• Go to a concert of Irish dancing in the spirit of your grandmother who expected everybody to ‘step around’ fast to do the work of the farm
  • Be careful whom you tell your grandparents’ name was Campbell; old clan warfare hatreds still run deep
  • Spend what you can on souvenirs, such as linen and lace, and take all the pictures you can to keep your visit alive and help the Irish economy

This  blog complicates the  mystery of why anyone would write a family memoir entitled  A Book of Kells, Growing Up in an Ego Void. (Our surname was Kell and I was a preacher’s kid. There’s some doubt over whether our family originated in a community of ninth century monks).

Margaret Kell Virany, lang & lit lover, Norrie Frye note-taker, journalist, editor, autho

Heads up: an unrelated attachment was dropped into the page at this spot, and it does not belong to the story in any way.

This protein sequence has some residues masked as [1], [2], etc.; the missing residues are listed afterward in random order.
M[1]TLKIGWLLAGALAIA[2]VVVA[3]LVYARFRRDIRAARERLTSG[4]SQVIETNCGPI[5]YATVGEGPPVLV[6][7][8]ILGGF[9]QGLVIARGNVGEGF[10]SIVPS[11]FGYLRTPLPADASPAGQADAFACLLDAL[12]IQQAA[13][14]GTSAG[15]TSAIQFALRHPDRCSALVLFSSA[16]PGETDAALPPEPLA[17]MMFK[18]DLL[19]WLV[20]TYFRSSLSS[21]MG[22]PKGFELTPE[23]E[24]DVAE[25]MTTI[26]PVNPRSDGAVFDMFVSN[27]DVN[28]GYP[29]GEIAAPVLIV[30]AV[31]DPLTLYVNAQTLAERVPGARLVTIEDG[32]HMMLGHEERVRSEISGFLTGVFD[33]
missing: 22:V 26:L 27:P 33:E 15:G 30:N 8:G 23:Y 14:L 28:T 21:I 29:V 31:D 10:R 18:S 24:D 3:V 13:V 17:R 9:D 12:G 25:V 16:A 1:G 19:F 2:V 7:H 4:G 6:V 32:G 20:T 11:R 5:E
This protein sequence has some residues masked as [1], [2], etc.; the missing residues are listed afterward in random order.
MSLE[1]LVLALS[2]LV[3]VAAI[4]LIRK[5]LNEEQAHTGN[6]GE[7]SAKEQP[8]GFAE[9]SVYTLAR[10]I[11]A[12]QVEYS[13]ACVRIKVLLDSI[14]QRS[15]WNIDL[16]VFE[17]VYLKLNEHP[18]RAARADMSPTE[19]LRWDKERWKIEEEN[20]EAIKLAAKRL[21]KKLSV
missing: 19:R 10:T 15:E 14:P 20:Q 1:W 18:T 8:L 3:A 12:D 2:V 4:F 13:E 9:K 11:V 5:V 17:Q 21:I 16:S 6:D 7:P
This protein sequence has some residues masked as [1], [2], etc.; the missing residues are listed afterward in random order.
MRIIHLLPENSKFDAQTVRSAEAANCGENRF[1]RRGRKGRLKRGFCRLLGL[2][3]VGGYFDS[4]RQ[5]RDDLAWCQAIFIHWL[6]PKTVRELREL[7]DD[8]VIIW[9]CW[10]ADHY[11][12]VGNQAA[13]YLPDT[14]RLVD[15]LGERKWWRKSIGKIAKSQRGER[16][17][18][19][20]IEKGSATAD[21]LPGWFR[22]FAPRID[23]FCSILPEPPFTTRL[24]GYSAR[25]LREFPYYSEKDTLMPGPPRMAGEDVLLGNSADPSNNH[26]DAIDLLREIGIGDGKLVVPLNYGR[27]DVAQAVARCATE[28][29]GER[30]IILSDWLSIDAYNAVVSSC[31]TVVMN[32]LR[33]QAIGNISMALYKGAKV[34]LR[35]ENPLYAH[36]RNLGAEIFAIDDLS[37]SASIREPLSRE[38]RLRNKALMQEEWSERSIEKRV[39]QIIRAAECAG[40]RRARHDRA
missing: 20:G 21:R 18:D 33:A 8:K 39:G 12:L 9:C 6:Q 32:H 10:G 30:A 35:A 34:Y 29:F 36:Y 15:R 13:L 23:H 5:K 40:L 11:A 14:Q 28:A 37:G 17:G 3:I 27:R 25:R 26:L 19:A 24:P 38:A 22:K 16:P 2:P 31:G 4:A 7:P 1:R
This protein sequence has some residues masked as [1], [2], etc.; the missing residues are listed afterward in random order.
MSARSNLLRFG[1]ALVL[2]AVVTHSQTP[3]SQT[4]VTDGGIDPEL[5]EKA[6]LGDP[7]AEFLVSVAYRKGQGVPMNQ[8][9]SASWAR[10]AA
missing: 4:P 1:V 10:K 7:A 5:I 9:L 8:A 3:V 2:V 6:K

http://www.cozybookbasics.com

http://www.amazon.com/author/margaretvirany

A couple whose lasting love started because of an infernal war.

Here’s what I did in this bold enterprise of writing about my family. I  hope my experience may be helpful to you too.

To present my parents’ life story and my growing-up story I hit upon two ways. First, I could combine the stories of two generations — but only if I could find a beginning, middle and end for a structure around a unifying theme.

  • It couldn’t just be that they were born and died and did something fantastic as a climax near the end. I had important things to say about their effect on me as I grew up. I saw flaws in their relationship.
  • The central theme I wanted get at was one of ego. Altruism is without a doubt the greatest virtue. But babies need to suck in, see and exercise a healthy dose of ego joy in order to become competent, confident, caring adults.